Family Study of the Divine Liturgy: Spiritual Litany & Kiss of Peace

The next litany we hear after the Great Entrance  is truly a continuation of the first litany. This time, however, we have moved beyond basic needs to those of spiritual. Additionally, rather than continually asking for God’s Mercy, we now as Him to grant our pleas.

We can compare and contrast these two Litanies to see the similarities:

Litany of Peace

Spiritual Litany

Clergy and people

Perfect, holy, peaceful and sinless day

Civil authorities, armed forces

Guardian Angel

Cities and Towns

Live in peace and repentance

And those living in them

The rest of our lives

Good weather and good crops

Good end to our life and a good defense

Travelers, sick suffering captives

Forgiveness and remission of sins.

If we read the petitions across the rows we can easily see how they could be one plea.

Together with your child

Talk about each petition and the meaning behind the words:

What would a perfect, holy, peaceful and sinless day look like?

Why do we ask for our guardian angel 
To help protect us

How can we live in peace and repentance?
Not angering our siblings/friends/parents and knowing when to say sorry and ask for forgiveness when we do make someone upset. Going to confession as often as needed.

What is a Christian End to our lives?
Look at some of the lives of the Saints. St. Anthony the Great spent his entire life in repentance and was told by the Lord, “well done good and faithful servant” St. Mary of Egypt also spent her entire life in repentance. The Theotokos’s last days were spent surrounded by the Apostles offering them counsel and consolation before she saw the Lord and her soul was taken up. The martyrs died valiantly defending the True Faith.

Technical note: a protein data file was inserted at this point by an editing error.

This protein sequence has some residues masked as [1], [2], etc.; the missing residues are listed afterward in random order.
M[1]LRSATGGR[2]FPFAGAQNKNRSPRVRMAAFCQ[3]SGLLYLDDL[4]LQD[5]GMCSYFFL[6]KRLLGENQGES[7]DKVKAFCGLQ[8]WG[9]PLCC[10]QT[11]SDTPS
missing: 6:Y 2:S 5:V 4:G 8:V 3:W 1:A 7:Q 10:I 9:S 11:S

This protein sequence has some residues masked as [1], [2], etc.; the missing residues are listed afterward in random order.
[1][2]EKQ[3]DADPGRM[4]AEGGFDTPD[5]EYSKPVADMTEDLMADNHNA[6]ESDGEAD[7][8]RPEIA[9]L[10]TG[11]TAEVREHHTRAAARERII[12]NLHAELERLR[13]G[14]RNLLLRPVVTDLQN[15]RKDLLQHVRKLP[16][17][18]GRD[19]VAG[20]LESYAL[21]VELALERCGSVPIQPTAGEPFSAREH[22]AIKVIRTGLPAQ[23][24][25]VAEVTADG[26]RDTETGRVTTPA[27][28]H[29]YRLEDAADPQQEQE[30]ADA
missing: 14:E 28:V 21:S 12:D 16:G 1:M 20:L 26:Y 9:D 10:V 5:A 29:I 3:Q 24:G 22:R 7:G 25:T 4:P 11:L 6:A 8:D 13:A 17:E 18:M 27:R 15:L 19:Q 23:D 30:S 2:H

The Kiss of Peace


We hear from the priest: Peace with you all,

and the response, “and with your spirit”


“Let us love one another that with one mind we may confess…”

and the response “…Father Son and Holy Spirit the Trinity One in Essence and undivided”

Firstly, it should be noted that at this point in the Liturgy, and for the remainder of the Liturgy, the priest or deacon says many portions in the service as half-sentences and the chanter/choir/congregation finishes the sentence. We are one Body in Christ.

The Kiss of Peace follows. In many churches this is reserved for the clergy. In the early history of the church this was a literal kiss on the lips and was exchanged amongst the same sex since the churches still kept the sexes separate, and so as not to cause temptation and sin within the house of the church.

It is this same kiss of peace, on the lips, which Judas gave Christ as his kiss of betrayal. Understanding this adds depth to that betrayal.

The kiss, dating to early Jewish tradition, was considered a sacred rite of love, uniting worshipers to one another. It is also a kiss of reconciliation, one of repentance, which allows worshippers to ask forgiveness from one another before the Holy Consecration and Communion.

Due to abuse, the kiss of peace has been removed almost completely. Some churches place a handshake in its place, however many individuals do not understand the deep meaning behind the tradition and often times this moment becomes almost as if it was a social hour in the church.

Together with your child

Ask why we kiss each other. Discuss how it is a way of showing love. You can also talk about repentance, often times we exchange hugs with our children or between siblings when exchanging “I’m sorries”. 

If the kiss of peace is done in the church, remind your children that it is a moment to show love within the service. By example, demonstrate that this is still a holy moment in the church and refrain from exchanging small talk amongst other parishioners. 

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